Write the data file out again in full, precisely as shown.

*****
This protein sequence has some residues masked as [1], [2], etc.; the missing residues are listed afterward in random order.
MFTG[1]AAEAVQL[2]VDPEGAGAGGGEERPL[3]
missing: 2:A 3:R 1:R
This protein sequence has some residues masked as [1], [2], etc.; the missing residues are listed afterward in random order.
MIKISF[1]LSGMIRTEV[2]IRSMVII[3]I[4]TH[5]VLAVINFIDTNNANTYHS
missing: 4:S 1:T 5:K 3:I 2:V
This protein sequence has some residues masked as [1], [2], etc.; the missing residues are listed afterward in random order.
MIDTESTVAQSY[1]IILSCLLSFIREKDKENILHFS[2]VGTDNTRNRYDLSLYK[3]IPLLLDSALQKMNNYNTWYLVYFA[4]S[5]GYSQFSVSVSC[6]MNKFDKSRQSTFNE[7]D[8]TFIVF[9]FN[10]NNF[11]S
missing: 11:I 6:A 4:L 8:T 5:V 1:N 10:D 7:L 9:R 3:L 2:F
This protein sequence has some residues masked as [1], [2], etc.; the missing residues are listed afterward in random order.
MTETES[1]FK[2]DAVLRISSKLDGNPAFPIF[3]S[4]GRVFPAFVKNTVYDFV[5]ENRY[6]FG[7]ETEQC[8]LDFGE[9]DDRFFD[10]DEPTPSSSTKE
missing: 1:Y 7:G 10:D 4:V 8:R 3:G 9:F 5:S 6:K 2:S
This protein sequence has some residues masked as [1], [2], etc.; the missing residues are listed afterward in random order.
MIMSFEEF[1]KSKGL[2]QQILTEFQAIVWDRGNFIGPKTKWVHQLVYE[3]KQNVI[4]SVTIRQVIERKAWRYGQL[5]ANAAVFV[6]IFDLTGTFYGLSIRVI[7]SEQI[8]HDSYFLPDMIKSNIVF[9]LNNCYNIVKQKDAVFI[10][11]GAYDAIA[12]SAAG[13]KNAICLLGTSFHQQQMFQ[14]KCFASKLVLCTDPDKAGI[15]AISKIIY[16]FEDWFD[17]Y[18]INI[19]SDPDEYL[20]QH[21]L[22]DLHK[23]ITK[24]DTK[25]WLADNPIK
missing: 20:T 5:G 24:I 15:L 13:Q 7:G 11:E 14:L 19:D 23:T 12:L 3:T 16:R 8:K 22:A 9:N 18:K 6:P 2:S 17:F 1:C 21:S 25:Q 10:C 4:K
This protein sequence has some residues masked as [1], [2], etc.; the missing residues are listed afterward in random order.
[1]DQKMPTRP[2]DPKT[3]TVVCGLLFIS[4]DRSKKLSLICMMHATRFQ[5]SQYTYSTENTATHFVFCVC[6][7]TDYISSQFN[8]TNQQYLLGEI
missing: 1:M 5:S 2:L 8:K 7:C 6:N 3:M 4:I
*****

This protein sequence has some residues masked as [1], [2], etc.; the missing residues are listed afterward in random order.
MFTG[1]AAEAVQL[2]VDPEGAGAGGGEERPL[3]
missing: 2:A 3:R 1:R
This protein sequence has some residues masked as [1], [2], etc.; the missing residues are listed afterward in random order.
MIKISF[1]LSGMIRTEV[2]IRSMVII[3]I[4]TH[5]VLAVINFIDTNNANTYHS
missing: 4:S 1:T 5:K 3:I 2:V
This protein sequence has some residues masked as [1], [2], etc.; the missing residues are listed afterward in random order.
MIDTESTVAQSY[1]IILSCLLSFIREKDKENILHFS[2]VGTDNTRNRYDLSLYK[3]IPLLLDSALQKMNNYNTWYLVYFA[4]S[5]GYSQFSVSVSC[6]MNKFDKSRQSTFNE[7]D[8]TFIVF[9]FN[10]NNF[11]S
missing: 11:I 6:A 4:L 8:T 5:V 1:N 10:D 7:L 9:R 3:L 2:F
This protein sequence has some residues masked as [1], [2], etc.; the missing residues are listed afterward in random order.
MTETES[1]FK[2]DAVLRISSKLDGNPAFPIF[3]S[4]GRVFPAFVKNTVYDFV[5]ENRY[6]FG[7]ETEQC[8]LDFGE[9]DDRFFD[10]DEPTPSSSTKE
missing: 1:Y 7:G 10:D 4:V 8:R 3:G 9:F 5:S 6:K 2:S
This protein sequence has some residues masked as [1], [2], etc.; the missing residues are listed afterward in random order.
MIMSFEEF[1]KSKGL[2]QQILTEFQAIVWDRGNFIGPKTKWVHQLVYE[3]KQNVI[4]SVTIRQVIERKAWRYGQL[5]ANAAVFV[6]IFDLTGTFYGLSIRVI[7]SEQI[8]HDSYFLPDMIKSNIVF[9]LNNCYNIVKQKDAVFI[10][11]GAYDAIA[12]SAAG[13]KNAICLLGTSFHQQQMFQ[14]KCFASKLVLCTDPDKAGI[15]AISKIIY[16]FEDWFD[17]Y[18]INI[19]SDPDEYL[20]QH[21]L[22]DLHK[23]ITK[24]DTK[25]WLADNPIK
missing: 20:T 5:G 24:I 15:L 13:Q 7:G 11:E 14:L 19:D 23:T 12:L 3:T 16:R 8:K 22:A 9:N 18:K 6:P 2:S 17:F 1:C 21:S 25:Q 10:C 4:K
This protein sequence has some residues masked as [1], [2], etc.; the missing residues are listed afterward in random order.
[1]DQKMPTRP[2]DPKT[3]TVVCGLLFIS[4]DRSKKLSLICMMHATRFQ[5]SQYTYSTENTATHFVFCVC[6][7]TDYISSQFN[8]TNQQYLLGEI
missing: 1:M 5:S 2:L 8:K 7:C 6:N 3:M 4:I